(approx) 2 Hours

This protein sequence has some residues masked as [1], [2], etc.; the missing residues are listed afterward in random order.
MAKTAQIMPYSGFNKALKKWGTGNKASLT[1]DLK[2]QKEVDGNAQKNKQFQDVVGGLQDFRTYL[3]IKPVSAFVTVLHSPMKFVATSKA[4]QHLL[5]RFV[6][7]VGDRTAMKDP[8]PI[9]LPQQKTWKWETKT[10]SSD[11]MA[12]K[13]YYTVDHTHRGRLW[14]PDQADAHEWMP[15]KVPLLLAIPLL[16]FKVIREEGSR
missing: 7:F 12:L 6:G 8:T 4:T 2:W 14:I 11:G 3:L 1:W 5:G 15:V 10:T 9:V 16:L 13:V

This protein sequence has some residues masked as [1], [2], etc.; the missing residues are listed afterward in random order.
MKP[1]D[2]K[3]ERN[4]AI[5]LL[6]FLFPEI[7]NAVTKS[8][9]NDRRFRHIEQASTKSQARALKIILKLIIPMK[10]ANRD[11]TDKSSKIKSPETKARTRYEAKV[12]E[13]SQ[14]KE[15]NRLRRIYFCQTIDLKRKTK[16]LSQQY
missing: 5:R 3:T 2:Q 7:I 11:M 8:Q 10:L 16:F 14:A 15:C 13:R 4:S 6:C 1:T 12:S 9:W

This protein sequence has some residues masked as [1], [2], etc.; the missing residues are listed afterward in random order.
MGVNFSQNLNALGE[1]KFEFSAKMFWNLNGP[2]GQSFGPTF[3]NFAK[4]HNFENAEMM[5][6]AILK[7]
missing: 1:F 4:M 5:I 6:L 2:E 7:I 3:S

Mechanical expertise or professional installation required.